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Monday, July 21, 2008| As a theatergoer, I’ve been waiting more than 20 years to see “The Phantom of the Opera.” Andrew Lloyd Webber’s international musical phenomenon that spawned countless fans and shattered box office revenue records opened in San Diego last week.

As a fan, I waited with bated breath for the music to start. As a reviewer, I reminded myself to view the performers on their own merits, rather than those of the stellar original cast (whose voices will echo in eternity on the original cast recording.)

The story, based on the novel by Gaston Leroux, follows the beautiful singer Christine Daaé who becomes the obsession of the “phantom” of the opera house. The phantom, spurred on by his obsession for Christine, wreaks havoc on the opera house (particularly the resident star-singers, the soprano diva and her slovenly tenor husband) as he pressures the directors to give Christine the starring role of an opera of his own composition.

The dark, opening-act set with its giant, ominous-looking figures sheathed in fabric gave no inkling of what was yet to come. Phantom began with a rather conventional scene at an auction; just measured enough for the audience to settle unsuspectingly into their seats. That is to say, until a scene with a giant chandelier got everyone’s attention and launched “Phantom” off with a delicious fright.

It’s true that “Phantom’s” lavish staging and sumptuous costuming is the prime mover of the show. Every few minutes backdrops dissolve to reveal astonishing panoramas: lakes with floating candles, the ornate, gilded opera-house or scaffolds and bridges that move as the actors traverse them.

Stylized, enduring music remains lyrical and features fleshed-out orchestrations that closely resemble other Webber works — most notably the synth-sounds of “Starlight Express.” Of course the strong singing and a haunting story add to the overall aesthetic.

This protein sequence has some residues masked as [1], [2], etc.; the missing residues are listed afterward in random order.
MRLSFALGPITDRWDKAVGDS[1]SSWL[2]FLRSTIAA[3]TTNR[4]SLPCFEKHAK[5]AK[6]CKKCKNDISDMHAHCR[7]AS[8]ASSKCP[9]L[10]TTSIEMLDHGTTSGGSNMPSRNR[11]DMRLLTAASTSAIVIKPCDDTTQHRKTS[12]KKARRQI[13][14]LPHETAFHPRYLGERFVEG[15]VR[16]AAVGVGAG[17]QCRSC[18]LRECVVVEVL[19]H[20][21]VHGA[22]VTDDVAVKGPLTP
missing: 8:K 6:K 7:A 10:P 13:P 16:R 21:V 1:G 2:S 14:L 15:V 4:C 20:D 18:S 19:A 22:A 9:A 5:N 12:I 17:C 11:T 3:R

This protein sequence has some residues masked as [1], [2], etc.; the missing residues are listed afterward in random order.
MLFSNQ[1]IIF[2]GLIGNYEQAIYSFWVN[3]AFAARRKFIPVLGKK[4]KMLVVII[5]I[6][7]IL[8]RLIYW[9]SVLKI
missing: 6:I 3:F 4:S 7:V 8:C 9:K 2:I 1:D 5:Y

However, none of this phantasmagoric splendor would work without a stellar cast; thank goodness this U.S. tour boasted some excellent singers.

Richard Todd Adams’ turn as the hypnotic Phantom exceeded my expectations. Never faltering, his rich, textured voice soared to the balconies. Adams’ incarnation of the Phantom’s manic, tortured, multi-faceted persona electrified the stage and captivated the audience. No matter that there was little room for compassion for Adams’ crazed Phantom; he truly thrilled.

Marni Raab delicately, convincingly portrayed the lovely, haunted Christine. Beautifully assured with her sweet and clear voice, she effectively depicted a woman in a trance-like state, captivated by the phantom.

As Christine’s suitor, Raoul, Greg Mills embodied romance, heroism and strength. Mills oozed virility and emotion with his exceptional voice.

Nancy Hess was perfection as the mysterious Madame Giry; austere yet somehow sympathetic. I couldn’t take my eyes off her. The opera diva, Carlotta, played by Kim Stengel commanded the stage with her prominent legato and ample comedic prowess. Jesse Ehrlich was delightfully memorable as Christine’s friend and ballet dancer Meg.

Favorite numbers, “Music of the Night” and “All I Ask of You” were passionately performed and sounded great. The second act opener, “Masquerade,” sparkled with intensity from the entire company. My only complaint with the show was that I wished there were subtitles for the scenes in the managers’ (D.C. Anderson and Bruce Winant, both solid and entertaining in their roles) office. It was very difficult to understand the lyrics, though I think that was simply a problem with the song, not the singers. I must say, the costumes were the best I’ve ever seen in a touring production; simply exquisite.

Dark, romantic and dreamy, this production of “Phantom” makes for a tantalizing feast for the senses. As a fan, I was dazzled by the production. As a reviewer, I suggest you see this show; especially if you’ve never been it before.

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